I remember distinctly where I was the first time I saw Super Metroid. It was at a friend’s house, Adam his name was, and we were looking for something to play, and this game caught my eye. The box art sold it to me “Guns AND Dragons!” I thought “And look a Nintendo Seal of Quality, this must be good!” So yes, I was young and impressionable, and a marketer’s dream clearly, but it meant I put this unfamiliar title into the cartridge slot of my mate’s SNES and remember feeling something I’d never felt before.
Normally Nintendo games are all cutesy, calm and family-friendly with bright colours and happy accidents. Straight from the intro before the title screen, I knew this was going to be different. Foreboding music was playing in the background, a formal reveal of the name “Nintendo”, followed by “1994” and then, confusingly for me at the time “Metroid 3”. This is diff- wait was that a dead body lying on the floor? Something is very, very wrong here, and it felt so very, very right to be seeing it.
After the opening narrative, serving as a “previously on Metroid” for the uninitiated like me, I was dropped into Ceres station proper to understand just what that title screen was all about. The place is deserted, with dim lighting and a sense of urgency to find out what has happened here. After a few rooms, I’m face to face with that room, clear scenes of a struggle, and those bodies just strewn on the floor. It’s still dark so I carry on through, and assume / hope a trademark Nintendo happy ending awaits them in a little while. And then I find the cause of the problem, the titular Metroid in a later room. I go to grab it, but can’t. Unsure of what to do I explore and realise the way out is sealed. Then I notice a glow above the Metroid, before it comes into focus, “holy crap it’s the dragon from the box!”. Cue boss battle.
As openers go, it’s memorable stuff, but it doesn’t end there. When arch-nemesis Ridley is down, Samus must make her escape thanks to an unfortunately-timed self-destruct sequence. As well as succeeding in ramping up tension after an already adrenaline-fuelled boss fight, it does something else. By lighting up the previously dark corridors, you get a better look at the room with the bodies. And the one thing you notice as the player is the red blood as you dash through against the clock. The reason I call it out is because this is a Nintendo game, a company who removed the blood from Street Fighter II for fears of not being kid-friendly enough. I knew as I escaped Ceres station to a timely explosion and chased after Ridley and the Metroid to the planet Zebes, that this was going to be something special.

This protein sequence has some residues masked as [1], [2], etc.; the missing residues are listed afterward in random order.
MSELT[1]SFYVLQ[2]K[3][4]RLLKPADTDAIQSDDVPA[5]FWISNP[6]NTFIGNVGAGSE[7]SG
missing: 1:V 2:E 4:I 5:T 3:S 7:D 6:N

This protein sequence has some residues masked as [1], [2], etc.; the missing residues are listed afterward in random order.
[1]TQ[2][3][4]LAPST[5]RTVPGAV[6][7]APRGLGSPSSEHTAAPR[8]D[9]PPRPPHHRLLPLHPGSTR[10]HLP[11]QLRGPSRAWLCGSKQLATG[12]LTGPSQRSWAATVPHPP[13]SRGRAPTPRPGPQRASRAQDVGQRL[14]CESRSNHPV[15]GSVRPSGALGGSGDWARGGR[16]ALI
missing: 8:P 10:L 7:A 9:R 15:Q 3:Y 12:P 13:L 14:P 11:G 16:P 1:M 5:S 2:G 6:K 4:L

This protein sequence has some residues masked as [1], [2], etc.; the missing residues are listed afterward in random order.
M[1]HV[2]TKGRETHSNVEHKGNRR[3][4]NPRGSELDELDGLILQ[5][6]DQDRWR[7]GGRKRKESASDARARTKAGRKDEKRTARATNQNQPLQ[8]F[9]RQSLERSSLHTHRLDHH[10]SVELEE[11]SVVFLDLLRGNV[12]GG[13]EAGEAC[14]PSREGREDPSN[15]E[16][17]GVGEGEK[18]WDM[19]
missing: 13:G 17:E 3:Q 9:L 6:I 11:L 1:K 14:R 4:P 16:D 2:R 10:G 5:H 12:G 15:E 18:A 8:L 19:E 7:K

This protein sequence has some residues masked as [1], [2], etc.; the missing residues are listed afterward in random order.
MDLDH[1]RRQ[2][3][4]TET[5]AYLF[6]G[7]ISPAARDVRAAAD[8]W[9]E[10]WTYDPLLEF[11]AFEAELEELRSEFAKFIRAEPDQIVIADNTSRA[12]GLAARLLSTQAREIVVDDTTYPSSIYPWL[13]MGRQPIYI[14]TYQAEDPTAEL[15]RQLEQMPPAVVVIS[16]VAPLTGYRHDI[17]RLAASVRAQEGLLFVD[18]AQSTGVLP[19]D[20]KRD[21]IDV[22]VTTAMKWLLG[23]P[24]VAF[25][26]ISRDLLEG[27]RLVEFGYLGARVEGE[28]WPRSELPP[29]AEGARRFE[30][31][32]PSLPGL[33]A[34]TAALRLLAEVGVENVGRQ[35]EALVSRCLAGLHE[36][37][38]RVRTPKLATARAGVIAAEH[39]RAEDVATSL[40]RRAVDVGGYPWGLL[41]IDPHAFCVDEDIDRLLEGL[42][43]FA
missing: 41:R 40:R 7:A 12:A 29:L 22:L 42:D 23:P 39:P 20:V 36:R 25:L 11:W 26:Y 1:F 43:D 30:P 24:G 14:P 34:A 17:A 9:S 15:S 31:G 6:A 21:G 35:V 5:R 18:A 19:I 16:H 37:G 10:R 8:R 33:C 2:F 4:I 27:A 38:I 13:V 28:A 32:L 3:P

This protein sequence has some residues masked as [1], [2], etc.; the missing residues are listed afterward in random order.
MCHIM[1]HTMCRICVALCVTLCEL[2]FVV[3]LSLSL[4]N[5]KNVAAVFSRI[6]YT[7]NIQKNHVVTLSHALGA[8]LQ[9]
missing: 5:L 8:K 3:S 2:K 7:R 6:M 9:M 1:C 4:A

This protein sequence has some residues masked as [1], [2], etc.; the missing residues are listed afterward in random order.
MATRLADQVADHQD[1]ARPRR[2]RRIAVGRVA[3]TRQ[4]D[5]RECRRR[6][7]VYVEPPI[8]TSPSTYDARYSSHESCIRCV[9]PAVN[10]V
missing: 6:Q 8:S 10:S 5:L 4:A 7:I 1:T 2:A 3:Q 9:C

But the beginning of the story, is just, well, the beginning of why this is such an excellent example of its subgenre. Super Metroid was, obviously, a Metroidvania title well before the term was first coined at the turn of the century. A game that encourages exploration and progression through the acquisition of skills and abilities to unlock previously unreachable areas. And no starker example exists than if you choose to go right instead of left when you land on Zebes for the first time and are faced with a locked green door you cannot open. You’ll definitely need to return here after you’ve discovered multiple new abilities, setting the premise for the game from the outset.
Examining the design of the game though is where you can really appreciate the attention to detail in delivering that Metroidvania experience. Initially there’s only one route you can take through Crateria, the opening area on Zebes, and this linear path leads you to quickly finding the Morph Ball and missile upgrades which allow you to go through small gaps and open pink doors respectively. Earning these abilities opens up a couple of other routes to explore, the most obvious of which is a pink door leading to a map room. And whilst this seems like a dead end, it’s actually an important inclusion and a nod to the game’s strong design, because a quick peruse of your newly acquired map shows a new route you can now take to an unexplored area. Exploring said area, will open up a new ability which then opens up a larger portion of the game. It’s a solid example of the transition from linear to open-ended exploration that a good Metroidvania needs to feel challenging and accessible at the same time.